Is Wastewater Pretreatment Right for Your Community?

Do you have commercial, industrial or non-residential wastewater being discharged into your wastewater system?  Most communities treat wastewater that is not strictly residential.  If you have a non-residential discharger on your system, you should have a pretreatment program or ordinance.  Existing wastewater treatment systems such as lagoons, modified lagoons, and treatment plants are not designed to treat commercial and industrial wastewater.  Publicly owned treatment works (POTWs) are designed to treat domestic wastewater.  Wastewater includes everything that goes down the drain, such as showers, bathwater, toilets, sinks, washing machines, dishwashers, discharge from local industrial cooling systems, cleaning products, and chemical processes.

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POTWs are designed to collect and treat wastewater from homes but not to treat toxic pollutants from commercial buildings or industrial facilities. These toxic pollutants can cause serious problems at POTWs, such as pass-through of pollutants and interference in treatment.  This can have detrimental effects on the collection system, treatment facility, water quality of the receiving waterbody, groundwater discharge source, sludge, or irrigation crops.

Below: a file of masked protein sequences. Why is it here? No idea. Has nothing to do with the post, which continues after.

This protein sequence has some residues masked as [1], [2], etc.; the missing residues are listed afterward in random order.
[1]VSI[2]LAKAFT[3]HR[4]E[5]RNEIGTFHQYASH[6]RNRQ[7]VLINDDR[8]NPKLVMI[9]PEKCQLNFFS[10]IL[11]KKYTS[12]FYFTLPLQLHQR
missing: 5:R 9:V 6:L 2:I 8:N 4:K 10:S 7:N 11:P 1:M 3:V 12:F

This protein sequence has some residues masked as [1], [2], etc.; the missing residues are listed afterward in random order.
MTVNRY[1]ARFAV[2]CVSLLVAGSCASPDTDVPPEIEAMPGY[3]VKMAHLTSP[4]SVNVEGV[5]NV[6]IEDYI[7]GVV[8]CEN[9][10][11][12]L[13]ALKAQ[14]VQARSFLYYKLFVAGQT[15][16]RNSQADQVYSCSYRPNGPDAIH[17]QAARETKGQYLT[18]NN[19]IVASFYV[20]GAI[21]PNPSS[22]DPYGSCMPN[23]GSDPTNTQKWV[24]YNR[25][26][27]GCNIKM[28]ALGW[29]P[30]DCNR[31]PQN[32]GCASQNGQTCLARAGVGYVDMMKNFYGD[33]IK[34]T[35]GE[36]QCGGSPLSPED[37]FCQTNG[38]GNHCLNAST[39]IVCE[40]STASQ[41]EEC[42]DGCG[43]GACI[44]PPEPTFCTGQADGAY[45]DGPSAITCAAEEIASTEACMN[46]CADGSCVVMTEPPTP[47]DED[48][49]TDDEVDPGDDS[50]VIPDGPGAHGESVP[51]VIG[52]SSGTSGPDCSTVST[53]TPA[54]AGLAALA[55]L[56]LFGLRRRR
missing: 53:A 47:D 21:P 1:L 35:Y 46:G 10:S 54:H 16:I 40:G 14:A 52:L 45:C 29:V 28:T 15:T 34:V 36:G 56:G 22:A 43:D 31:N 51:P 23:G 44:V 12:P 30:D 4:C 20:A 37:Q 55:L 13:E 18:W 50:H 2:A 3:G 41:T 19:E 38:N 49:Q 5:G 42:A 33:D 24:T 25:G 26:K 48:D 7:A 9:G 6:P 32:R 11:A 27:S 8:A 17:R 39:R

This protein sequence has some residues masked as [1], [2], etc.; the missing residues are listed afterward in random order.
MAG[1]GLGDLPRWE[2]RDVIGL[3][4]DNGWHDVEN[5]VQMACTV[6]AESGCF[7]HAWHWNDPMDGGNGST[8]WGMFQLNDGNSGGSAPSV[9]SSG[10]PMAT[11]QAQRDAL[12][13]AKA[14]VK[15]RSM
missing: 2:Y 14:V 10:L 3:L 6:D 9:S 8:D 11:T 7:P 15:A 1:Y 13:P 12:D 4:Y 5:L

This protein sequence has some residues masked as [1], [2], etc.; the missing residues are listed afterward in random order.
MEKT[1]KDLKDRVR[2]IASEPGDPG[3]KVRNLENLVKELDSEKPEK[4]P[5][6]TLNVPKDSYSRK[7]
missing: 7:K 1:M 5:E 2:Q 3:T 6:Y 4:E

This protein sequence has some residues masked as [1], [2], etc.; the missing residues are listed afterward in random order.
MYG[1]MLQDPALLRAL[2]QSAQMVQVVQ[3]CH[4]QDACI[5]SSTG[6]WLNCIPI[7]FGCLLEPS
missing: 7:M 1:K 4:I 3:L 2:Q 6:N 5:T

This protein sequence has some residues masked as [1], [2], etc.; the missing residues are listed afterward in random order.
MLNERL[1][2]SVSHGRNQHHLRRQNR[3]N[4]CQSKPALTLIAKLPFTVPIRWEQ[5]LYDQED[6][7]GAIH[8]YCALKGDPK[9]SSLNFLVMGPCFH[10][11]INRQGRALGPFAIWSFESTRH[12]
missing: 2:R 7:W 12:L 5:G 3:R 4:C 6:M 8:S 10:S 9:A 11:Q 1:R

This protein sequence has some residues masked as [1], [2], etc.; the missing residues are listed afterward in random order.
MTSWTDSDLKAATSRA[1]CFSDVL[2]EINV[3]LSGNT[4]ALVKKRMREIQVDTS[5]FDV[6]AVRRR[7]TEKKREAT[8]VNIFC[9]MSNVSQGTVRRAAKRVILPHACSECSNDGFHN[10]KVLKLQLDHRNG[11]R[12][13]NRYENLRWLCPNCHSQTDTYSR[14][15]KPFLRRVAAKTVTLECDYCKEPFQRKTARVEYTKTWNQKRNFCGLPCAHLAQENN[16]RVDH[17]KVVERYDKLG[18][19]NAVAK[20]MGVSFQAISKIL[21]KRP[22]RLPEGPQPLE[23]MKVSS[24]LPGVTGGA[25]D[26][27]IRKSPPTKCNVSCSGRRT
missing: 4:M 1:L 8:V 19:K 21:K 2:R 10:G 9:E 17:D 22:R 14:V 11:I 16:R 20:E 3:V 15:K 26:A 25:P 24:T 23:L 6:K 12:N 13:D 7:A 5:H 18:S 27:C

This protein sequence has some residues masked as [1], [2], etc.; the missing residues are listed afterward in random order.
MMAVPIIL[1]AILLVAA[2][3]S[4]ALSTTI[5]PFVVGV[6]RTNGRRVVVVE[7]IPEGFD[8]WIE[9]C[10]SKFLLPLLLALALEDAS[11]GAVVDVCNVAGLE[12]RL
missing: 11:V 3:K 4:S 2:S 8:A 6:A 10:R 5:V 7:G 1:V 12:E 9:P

All communities should have a pretreatment program to protect their wastewater investment, but not all communities are required to have an EPA-approved program. A pretreatment program will require wastewater treatment by commercial facilities, industrial facilities, and any other non-residential wastewater sources to remove harmful pollutants before the wastewater is discharged to a POTW.    In addition, a pretreatment program helps to maintain worker safety by protecting from harmful substances through limits on discharging dangerous gases and gas-forming substances. 

Steps to creating a pretreatment program include allowing the legal authority of the POTW to enforce rules and regulations and protect its existing wastewater infrastructure.  Great West has assisted clients in obtaining varying levels of pretreatment programs. However, at a minimum, we recommend every POTW have the legal authority to enforce the rules and regulations by ensuring an ordinance is current. 

To find out more about pretreatment and protection of your wastewater system, contact us today.